It was only 10 years ago that Russell Mitchell, a sheep farmer from Glenthompson in western Victoria, started wearing gloves when dealing with farm chemicals.
But as a growing body of evidence points towards detrimental health impacts, more farmers like Mr Mitchell are taking safety precautions.
“I realised, ‘Gee, if we don’t use best practice for handling our chemicals, we can really develop some long-term health problems’,” he said.
Mr Mitchell was part of a study by the National Centre for Farmer Health (NCFH) tracking pesticide exposure in farmers.
Every month for a year he underwent a finger-prick blood test that detected exposure to a common group of insecticides called organophosphates.
“Every time I used a chemical, my levels would go up — especially with an insecticide,” he said.
“From that, when I spray I actually wear a mask in the tractor too.”
The NCFH showed that making this test part of a regular health check-up could prevent future exposure to pesticides, simply by raising farmer’s awareness.
Organophosphates work by attacking an insect’s nervous system — the chemicals attack humans in the same way but on a lesser scale.
Lead researcher Dr Jacquie Cotton said while humans may not display any symptoms, they could still be experiencing low-level exposure.
“That’s where monitoring exposure is really important, and that’s where the research we’re doing here at the centre comes in,” she said.
Parkinson’s disease risk still speculative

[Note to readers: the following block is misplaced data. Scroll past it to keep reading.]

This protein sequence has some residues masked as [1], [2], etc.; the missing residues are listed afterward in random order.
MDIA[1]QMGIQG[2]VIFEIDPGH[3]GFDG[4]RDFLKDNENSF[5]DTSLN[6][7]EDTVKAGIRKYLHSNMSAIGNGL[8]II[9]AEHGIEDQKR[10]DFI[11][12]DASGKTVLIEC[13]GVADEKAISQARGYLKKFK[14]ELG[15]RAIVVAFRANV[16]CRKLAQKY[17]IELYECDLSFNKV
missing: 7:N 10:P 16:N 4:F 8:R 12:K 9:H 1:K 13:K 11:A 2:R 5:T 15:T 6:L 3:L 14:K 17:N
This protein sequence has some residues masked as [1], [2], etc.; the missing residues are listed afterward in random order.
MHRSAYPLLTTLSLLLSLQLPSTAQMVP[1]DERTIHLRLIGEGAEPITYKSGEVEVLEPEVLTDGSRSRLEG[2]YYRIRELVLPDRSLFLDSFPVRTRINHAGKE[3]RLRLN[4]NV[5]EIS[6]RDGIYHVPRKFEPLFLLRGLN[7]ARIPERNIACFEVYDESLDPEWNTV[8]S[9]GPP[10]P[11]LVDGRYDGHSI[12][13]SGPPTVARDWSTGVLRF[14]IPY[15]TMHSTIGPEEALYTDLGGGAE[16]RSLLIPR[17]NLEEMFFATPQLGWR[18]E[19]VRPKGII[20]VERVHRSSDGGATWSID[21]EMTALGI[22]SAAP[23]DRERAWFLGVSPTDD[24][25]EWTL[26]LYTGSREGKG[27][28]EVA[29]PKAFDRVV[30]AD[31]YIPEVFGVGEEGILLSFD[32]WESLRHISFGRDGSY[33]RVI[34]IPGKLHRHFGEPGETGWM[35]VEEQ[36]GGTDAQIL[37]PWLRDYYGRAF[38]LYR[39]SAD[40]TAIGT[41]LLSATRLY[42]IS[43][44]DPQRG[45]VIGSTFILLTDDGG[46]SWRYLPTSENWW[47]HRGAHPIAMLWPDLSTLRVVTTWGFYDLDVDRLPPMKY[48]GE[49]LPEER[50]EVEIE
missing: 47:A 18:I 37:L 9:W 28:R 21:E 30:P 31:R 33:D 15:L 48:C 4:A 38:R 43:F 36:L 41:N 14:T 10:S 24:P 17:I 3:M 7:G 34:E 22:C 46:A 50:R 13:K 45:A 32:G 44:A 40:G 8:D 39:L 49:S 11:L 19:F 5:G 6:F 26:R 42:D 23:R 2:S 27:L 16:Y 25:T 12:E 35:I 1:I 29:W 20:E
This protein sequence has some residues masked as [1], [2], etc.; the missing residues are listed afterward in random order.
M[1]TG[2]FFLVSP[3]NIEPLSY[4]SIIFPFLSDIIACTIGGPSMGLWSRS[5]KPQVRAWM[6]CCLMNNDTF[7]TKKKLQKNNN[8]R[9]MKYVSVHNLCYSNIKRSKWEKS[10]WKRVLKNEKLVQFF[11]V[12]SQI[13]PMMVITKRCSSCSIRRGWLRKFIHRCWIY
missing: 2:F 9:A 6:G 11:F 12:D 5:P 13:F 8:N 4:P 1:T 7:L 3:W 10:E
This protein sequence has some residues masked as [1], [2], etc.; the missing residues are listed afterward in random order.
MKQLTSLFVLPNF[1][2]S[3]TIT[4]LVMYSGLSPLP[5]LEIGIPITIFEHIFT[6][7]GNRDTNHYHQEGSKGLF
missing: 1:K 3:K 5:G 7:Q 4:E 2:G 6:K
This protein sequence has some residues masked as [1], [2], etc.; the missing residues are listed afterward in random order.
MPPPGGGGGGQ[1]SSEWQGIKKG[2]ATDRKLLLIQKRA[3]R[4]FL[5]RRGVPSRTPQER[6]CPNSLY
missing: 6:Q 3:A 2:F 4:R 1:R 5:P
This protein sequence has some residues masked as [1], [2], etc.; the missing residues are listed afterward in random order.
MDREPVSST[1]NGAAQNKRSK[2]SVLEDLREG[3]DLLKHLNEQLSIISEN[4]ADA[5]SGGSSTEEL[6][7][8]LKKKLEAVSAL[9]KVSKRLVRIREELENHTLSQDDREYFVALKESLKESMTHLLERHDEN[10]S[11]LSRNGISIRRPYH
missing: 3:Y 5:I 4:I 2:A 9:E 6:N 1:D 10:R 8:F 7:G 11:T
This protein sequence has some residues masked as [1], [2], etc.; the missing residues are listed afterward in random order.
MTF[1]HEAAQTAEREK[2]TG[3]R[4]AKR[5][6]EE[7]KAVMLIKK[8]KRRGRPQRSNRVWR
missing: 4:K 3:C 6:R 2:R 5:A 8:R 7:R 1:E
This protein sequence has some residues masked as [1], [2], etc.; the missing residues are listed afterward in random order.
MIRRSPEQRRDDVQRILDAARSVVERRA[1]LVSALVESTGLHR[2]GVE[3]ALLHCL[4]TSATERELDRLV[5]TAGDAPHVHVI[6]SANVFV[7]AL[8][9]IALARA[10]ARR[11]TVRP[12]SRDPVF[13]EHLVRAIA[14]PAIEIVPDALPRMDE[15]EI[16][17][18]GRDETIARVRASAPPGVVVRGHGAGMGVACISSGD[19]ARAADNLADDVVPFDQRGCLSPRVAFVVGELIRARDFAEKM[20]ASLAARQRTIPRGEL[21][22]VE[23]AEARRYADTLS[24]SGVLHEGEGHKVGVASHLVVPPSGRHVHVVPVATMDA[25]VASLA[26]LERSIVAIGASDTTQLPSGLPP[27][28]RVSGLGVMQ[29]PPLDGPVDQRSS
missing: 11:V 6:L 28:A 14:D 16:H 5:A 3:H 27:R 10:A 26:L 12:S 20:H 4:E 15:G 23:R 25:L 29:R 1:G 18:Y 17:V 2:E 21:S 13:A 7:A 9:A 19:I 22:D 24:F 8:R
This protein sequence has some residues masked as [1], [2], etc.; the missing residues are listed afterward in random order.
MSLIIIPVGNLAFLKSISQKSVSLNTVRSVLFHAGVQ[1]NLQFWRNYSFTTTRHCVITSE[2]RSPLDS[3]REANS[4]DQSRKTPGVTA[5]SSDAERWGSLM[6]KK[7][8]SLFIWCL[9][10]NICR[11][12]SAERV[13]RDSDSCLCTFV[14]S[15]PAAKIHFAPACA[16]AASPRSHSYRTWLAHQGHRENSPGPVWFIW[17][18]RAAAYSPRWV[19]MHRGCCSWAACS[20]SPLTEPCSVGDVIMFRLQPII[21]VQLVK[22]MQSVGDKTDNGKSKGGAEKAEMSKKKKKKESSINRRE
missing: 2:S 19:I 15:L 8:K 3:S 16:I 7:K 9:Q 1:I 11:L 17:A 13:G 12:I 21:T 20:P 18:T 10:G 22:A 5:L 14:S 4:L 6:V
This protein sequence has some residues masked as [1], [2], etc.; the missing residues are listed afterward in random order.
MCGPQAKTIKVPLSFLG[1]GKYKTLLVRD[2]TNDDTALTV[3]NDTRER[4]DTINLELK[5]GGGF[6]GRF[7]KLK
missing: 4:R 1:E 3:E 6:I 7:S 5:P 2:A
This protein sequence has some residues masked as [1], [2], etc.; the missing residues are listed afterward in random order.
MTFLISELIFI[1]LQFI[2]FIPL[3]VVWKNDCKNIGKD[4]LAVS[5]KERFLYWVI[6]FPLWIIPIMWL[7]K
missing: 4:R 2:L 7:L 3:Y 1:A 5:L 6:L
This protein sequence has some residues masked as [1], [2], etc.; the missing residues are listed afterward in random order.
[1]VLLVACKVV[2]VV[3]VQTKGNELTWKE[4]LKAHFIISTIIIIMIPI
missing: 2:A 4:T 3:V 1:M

There has long been speculation that exposure to organophosphate pesticides could lead to Parkinson’s disease.
In 2016, researchers found a cluster of Parkinson’s disease cases in cropping regions of western Victoria, where pesticides were commonly used.
But Dr Cotton said there was a lack of data to prove the two were linked.
“What we don’t have a lot of is longitudinal studies to really get an indication of whether neuro-degenerative disease is a result of chemicals they’ve been using,” she said.
“That sort of data just doesn’t exist, because these types of tests weren’t conducted 20 or 30 years ago.”
The NCFH is hoping to change that by making the pesticide exposure test available in regular health check-ups for farmers.
Making tests available to all farmers
Dr Cotton’s team has started training nurses and clinicians across Victoria to conduct the tests.
“It’s really important that farmers across Australia have access to this type of testing,” she said.
“And from a research perspective we’re able to gain a better picture of what’s going on.”
Tam Phillips, a registered nurse at the NCFH, said farmers responded well to the test, and wanted to know what was going on in their bodies.
“To be able to present them with a number in a place it shouldn’t be sitting, that identifies there may be a low-level exposure, helps us with educating them with wearing personal protective equipment,” she said.
The NCFH wants more farmers like Russell Mitchell to get involved, but Mr Mitchell said some farmers did not understand why he wears gloves and a mask.
“But hopefully long-term it might just help,” he said.